At the height of the first lockdown, when Belfast’s streets were quieter than I’ve ever known them (quieter than they probably ever will be again), my wife and I walked through one of the city's inner suburbs and spotted two buzzards soaring above us.
Though a common sight above the farms right by Northern Ireland's capital, I’ve never seen them so close to the city centre, before or since. As I reflected on the experience, I thought about how the unpredictable early phases of a global pandemic were unfolding down here on the ground. Whereas up there, two majestic birds were flying free.
Various surveys suggest that thousands of people turned to birdwatching during lockdown. The journalist Nick Richards, writing for the Eastern Daily Press, comments, “I guess when so much of the world has been changed by Covid, investing time in something that doesn't seem bothered by it has its benefits.”
That birds symbolise freedom is a very old idea. The art historian Kenneth Clark, who wrote and presented the classic BBC series Civilisation, was fascinated by medieval painters’ detailed representations of birds.
“If you had asked a fourteenth-century cleric to account for all these birds he would probably have said that they represented souls, because they can fly up to God; but this doesn’t really explain why artists drew them with such an obsessive accuracy, and I think the reason is that they had become symbols of freedom. Under feudalism men and animals were tied to the land: very few people could move about – only artists and birds.”
There’s no question, however, that in many cultures, especially older ones, birds have long been synonymous with spirituality, not just freedom. The archaeologist Kristian Kristiansen discusses this in relation to Bronze Age (3,300 to 1,200 BC) art, in an essay published in 2018:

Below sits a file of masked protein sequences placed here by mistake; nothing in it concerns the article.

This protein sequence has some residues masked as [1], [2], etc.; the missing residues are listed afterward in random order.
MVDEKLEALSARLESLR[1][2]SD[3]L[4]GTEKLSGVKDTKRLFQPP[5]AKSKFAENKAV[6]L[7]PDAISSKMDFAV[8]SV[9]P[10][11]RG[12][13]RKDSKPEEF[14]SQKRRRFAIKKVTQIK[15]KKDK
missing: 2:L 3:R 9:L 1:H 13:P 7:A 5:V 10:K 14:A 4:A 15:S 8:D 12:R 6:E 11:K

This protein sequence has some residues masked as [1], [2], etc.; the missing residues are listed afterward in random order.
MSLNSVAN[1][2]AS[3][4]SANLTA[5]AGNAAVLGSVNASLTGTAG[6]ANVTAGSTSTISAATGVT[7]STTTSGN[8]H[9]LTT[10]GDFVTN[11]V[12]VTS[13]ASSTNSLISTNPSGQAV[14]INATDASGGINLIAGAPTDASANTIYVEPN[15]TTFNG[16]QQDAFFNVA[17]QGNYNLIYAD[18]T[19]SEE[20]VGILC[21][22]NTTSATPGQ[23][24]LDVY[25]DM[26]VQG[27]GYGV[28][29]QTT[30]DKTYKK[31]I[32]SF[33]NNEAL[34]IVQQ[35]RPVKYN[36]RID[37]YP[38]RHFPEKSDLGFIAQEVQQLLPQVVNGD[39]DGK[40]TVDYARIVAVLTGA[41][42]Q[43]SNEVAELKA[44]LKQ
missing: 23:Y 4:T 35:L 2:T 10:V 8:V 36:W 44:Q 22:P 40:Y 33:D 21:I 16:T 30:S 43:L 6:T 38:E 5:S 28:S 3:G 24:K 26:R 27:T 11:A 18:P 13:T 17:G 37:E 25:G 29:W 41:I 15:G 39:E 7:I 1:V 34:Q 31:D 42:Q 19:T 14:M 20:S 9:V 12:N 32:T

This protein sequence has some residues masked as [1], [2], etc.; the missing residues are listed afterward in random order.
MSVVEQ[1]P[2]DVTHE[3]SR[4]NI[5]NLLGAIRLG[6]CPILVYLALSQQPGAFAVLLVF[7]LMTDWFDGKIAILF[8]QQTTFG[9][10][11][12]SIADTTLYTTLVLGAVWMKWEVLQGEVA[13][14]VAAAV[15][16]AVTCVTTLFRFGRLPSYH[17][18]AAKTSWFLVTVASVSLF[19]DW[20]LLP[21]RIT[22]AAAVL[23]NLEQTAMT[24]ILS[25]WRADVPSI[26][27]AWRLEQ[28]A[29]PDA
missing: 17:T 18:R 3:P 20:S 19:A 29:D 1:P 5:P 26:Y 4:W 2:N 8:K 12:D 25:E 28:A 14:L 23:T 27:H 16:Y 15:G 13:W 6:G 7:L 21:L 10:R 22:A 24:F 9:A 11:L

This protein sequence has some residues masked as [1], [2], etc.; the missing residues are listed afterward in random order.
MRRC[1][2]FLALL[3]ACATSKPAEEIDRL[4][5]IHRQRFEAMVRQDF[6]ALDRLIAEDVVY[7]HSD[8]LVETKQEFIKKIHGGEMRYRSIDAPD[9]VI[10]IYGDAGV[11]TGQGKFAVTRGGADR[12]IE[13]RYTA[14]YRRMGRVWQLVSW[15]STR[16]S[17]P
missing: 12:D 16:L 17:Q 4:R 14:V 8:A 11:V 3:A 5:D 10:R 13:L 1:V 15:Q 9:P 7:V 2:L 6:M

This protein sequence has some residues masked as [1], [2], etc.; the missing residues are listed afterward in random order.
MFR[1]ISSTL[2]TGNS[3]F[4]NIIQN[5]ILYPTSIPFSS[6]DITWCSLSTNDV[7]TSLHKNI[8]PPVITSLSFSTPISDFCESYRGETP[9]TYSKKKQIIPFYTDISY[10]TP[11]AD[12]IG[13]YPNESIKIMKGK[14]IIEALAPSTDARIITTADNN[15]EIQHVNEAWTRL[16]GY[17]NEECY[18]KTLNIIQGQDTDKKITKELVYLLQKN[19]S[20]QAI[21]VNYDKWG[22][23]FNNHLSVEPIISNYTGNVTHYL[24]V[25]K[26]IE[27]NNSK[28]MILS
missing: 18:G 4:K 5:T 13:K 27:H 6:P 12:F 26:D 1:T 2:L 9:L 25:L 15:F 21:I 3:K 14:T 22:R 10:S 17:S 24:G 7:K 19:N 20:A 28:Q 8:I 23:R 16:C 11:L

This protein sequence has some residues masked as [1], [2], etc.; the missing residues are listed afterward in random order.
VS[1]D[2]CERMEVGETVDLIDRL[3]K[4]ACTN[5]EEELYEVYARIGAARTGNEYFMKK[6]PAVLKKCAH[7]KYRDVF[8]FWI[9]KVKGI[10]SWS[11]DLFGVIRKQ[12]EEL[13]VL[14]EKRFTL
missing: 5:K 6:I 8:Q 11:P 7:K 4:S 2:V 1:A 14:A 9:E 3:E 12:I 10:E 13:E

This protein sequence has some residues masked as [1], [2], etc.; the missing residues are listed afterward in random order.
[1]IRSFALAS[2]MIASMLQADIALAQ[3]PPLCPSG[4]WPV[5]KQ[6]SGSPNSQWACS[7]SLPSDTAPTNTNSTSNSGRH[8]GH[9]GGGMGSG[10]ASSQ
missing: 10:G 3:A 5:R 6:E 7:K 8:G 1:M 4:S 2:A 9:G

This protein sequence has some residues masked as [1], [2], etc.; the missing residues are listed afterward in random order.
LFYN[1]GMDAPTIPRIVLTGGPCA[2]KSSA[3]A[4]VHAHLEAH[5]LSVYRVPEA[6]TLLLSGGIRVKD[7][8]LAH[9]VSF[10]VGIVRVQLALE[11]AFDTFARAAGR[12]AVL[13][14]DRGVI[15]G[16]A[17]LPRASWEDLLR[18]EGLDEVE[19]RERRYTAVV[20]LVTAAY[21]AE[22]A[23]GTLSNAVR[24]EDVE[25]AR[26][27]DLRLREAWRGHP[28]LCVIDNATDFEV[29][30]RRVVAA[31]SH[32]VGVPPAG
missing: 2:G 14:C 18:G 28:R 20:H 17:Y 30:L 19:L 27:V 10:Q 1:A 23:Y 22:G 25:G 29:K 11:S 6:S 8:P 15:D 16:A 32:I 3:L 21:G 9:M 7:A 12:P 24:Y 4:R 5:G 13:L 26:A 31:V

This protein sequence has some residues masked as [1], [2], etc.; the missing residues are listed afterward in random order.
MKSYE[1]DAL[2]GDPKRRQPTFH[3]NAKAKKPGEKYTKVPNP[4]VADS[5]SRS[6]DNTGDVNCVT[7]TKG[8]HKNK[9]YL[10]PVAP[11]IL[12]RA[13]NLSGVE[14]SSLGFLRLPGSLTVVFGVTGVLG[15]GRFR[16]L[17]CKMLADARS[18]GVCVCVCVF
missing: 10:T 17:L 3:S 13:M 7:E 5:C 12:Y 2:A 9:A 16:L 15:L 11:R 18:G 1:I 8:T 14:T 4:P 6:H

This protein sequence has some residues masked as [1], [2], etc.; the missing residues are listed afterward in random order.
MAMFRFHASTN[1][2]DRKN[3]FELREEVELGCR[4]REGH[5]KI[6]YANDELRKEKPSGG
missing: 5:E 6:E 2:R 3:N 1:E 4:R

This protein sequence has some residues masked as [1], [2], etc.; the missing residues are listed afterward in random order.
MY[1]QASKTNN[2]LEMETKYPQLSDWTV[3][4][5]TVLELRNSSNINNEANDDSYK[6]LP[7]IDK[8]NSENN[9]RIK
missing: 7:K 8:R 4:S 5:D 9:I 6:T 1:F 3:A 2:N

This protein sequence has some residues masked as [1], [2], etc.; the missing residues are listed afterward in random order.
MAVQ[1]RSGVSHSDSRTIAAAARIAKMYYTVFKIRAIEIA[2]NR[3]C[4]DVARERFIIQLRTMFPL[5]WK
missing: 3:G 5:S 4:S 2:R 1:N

“Bird masks were frequently worn by rock art human figures, symbolising their connection with the divine […] Birds could travel between this world and the otherworld, as well as between the realms, whether underworld, middle world or heaven/sky.”
This avian spirituality might only have mattered to people at the top of society who controlled those below them with myths and rituals. Everyday folk perhaps always defied this, intuiting that freedom is actually the most important thing signified by birds. Alternatively, the impulse to delight in birds because they represent freedom might be, as Clark hints, a more modern idea.
Either way, no matter where you look, birds’ mobility has long beguiled us, for one reason or another.
Their vocalisations matter, too. The Victorian author Elizabeth Anna Hart writes in her wonderful children’s book Tiny Houses and their Builders that birds are blessed with the gift of flying, which, she speculates, “must be such intense pleasure”. Many also possess the ability to sing. “To fly and to sing,” she writes. “Only just imagine what a life it must be!”
I was thinking about birds’ prowess recently when I watched the film Kes. Based on Barry Hines’ novel A Kestrel for a Knave, the film tells the story of a British schoolboy called Billy Casper who briefly finds an escape from his troubled life in a run-down area of South Yorkshire. How? A kestrel, which he captures, rears and trains. He gives her the name “Kes”.